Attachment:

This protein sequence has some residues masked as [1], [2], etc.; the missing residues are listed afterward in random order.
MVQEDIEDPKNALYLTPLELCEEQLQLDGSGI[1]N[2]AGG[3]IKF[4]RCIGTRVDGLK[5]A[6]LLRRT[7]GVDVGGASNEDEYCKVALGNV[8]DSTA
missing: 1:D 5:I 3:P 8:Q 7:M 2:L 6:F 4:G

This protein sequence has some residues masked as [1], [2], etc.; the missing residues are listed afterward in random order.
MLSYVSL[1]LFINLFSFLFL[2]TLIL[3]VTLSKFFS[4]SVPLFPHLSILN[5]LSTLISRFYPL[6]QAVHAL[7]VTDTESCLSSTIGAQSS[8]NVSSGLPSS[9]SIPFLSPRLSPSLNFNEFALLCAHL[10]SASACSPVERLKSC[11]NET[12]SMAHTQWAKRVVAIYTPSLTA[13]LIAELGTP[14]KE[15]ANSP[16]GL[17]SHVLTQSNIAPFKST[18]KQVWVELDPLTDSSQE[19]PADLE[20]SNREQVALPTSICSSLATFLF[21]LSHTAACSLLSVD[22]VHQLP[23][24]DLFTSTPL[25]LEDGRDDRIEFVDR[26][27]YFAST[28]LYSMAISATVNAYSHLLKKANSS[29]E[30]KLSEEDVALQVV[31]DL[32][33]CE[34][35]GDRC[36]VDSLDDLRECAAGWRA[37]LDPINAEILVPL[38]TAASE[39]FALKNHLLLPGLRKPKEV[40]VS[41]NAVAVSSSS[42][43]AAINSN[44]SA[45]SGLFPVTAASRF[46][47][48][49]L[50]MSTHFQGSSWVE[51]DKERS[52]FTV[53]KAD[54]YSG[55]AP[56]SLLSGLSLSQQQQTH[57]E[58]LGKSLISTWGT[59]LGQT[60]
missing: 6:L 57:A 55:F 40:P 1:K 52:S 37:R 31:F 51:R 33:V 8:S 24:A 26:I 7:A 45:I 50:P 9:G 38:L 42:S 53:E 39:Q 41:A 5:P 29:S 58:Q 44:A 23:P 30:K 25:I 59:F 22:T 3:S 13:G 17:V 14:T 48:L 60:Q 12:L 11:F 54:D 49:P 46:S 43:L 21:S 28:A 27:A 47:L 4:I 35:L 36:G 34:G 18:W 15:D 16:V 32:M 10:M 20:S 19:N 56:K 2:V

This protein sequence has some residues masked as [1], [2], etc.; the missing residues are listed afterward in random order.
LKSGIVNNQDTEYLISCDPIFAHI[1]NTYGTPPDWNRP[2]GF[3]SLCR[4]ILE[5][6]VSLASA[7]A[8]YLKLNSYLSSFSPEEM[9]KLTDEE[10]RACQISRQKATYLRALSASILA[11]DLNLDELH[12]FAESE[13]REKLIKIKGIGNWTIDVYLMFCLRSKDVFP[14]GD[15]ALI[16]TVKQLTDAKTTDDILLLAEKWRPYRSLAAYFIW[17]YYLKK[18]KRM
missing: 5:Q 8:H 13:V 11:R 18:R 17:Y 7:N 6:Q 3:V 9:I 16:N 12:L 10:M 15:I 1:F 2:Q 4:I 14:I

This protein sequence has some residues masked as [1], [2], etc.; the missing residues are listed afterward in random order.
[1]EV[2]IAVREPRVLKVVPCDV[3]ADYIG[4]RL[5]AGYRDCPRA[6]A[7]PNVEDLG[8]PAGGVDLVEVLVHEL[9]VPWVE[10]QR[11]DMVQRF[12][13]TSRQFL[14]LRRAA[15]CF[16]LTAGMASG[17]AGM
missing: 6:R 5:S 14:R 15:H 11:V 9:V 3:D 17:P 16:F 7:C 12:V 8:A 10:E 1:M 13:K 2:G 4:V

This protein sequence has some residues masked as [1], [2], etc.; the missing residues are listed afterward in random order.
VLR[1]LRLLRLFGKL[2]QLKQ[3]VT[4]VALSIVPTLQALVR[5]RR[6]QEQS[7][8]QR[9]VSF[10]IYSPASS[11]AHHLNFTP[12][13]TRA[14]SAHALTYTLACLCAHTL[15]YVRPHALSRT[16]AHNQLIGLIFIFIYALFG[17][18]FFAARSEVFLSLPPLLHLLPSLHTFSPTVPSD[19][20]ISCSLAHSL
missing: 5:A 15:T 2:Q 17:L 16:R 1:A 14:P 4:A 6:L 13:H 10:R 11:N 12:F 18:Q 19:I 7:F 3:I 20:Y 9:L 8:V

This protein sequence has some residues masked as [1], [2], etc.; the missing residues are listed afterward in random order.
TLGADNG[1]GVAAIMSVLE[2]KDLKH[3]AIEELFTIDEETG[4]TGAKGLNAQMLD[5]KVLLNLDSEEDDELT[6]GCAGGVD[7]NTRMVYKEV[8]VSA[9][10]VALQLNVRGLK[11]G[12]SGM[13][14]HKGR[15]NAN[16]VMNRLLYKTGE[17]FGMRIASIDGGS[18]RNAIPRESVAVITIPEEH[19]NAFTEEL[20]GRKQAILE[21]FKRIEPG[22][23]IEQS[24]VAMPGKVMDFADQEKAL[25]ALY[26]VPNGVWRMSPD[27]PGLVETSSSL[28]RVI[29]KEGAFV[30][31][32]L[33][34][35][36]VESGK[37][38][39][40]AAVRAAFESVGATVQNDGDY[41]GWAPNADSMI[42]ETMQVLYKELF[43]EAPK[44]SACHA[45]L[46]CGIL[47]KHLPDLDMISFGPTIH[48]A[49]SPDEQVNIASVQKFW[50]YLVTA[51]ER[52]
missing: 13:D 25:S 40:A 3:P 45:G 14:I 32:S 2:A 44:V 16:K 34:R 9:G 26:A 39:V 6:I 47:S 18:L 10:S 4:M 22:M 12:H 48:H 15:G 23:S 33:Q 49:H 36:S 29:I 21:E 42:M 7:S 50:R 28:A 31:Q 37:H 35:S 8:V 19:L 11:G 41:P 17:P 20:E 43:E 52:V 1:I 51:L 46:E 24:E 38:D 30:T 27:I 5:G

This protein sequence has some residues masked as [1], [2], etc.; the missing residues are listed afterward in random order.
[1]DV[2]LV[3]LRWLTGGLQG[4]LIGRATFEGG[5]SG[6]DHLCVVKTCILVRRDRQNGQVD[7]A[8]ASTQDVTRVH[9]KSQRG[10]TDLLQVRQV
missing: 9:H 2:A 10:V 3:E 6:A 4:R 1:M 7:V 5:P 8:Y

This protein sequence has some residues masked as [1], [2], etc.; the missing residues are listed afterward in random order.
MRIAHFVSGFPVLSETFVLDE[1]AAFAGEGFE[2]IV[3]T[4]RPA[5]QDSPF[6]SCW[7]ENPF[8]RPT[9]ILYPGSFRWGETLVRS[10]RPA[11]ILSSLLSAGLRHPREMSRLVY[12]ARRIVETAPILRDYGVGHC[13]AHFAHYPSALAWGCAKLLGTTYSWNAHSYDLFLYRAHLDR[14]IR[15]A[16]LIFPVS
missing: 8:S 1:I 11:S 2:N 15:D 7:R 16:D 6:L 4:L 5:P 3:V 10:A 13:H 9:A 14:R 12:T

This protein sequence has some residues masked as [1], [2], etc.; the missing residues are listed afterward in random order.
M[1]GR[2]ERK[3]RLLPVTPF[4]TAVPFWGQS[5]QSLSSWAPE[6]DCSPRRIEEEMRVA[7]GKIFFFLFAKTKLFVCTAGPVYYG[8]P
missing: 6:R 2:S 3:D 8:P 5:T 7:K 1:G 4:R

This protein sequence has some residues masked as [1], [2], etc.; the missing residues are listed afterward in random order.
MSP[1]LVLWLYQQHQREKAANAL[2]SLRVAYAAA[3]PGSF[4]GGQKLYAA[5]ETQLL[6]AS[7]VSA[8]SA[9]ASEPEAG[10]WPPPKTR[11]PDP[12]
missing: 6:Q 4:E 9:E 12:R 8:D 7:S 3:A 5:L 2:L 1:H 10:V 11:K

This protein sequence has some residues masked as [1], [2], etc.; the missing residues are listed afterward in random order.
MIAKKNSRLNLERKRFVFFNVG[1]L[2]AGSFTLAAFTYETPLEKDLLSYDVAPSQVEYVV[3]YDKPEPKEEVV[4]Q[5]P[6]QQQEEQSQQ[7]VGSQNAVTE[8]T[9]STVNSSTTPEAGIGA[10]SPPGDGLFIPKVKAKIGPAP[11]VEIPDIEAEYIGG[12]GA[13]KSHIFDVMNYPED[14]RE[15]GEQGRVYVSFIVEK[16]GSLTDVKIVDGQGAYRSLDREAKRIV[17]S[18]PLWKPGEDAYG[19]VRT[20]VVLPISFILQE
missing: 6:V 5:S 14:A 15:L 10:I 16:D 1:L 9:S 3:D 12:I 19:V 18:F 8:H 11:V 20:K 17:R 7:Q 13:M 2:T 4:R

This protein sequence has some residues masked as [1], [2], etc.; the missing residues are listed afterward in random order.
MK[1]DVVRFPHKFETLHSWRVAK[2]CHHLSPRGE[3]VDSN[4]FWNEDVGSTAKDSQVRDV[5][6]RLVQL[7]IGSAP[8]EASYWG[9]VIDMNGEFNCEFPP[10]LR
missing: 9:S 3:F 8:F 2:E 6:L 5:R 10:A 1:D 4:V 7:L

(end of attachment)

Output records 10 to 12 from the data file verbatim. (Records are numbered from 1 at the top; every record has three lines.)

This protein sequence has some residues masked as [1], [2], etc.; the missing residues are listed afterward in random order.
MSP[1]LVLWLYQQHQREKAANAL[2]SLRVAYAAA[3]PGSF[4]GGQKLYAA[5]ETQLL[6]AS[7]VSA[8]SA[9]ASEPEAG[10]WPPPKTR[11]PDP[12]
missing: 6:Q 4:E 9:E 12:R 8:D 7:S 3:A 5:L 2:L 1:H 10:V 11:K

This protein sequence has some residues masked as [1], [2], etc.; the missing residues are listed afterward in random order.
MIAKKNSRLNLERKRFVFFNVG[1]L[2]AGSFTLAAFTYETPLEKDLLSYDVAPSQVEYVV[3]YDKPEPKEEVV[4]Q[5]P[6]QQQEEQSQQ[7]VGSQNAVTE[8]T[9]STVNSSTTPEAGIGA[10]SPPGDGLFIPKVKAKIGPAP[11]VEIPDIEAEYIGG[12]GA[13]KSHIFDVMNYPED[14]RE[15]GEQGRVYVSFIVEK[16]GSLTDVKIVDGQGAYRSLDREAKRIV[17]S[18]PLWKPGEDAYG[19]VRT[20]VVLPISFILQE
missing: 6:V 5:S 14:A 15:L 10:I 16:D 1:L 9:S 3:D 12:I 19:V 18:F 8:H 11:V 20:K 17:R 7:Q 13:M 2:T 4:R

This protein sequence has some residues masked as [1], [2], etc.; the missing residues are listed afterward in random order.
MK[1]DVVRFPHKFETLHSWRVAK[2]CHHLSPRGE[3]VDSN[4]FWNEDVGSTAKDSQVRDV[5][6]RLVQL[7]IGSAP[8]EASYWG[9]VIDMNGEFNCEFPP[10]LR
missing: 9:S 3:F 8:F 2:E 6:L 5:R 10:A 1:D 4:V 7:L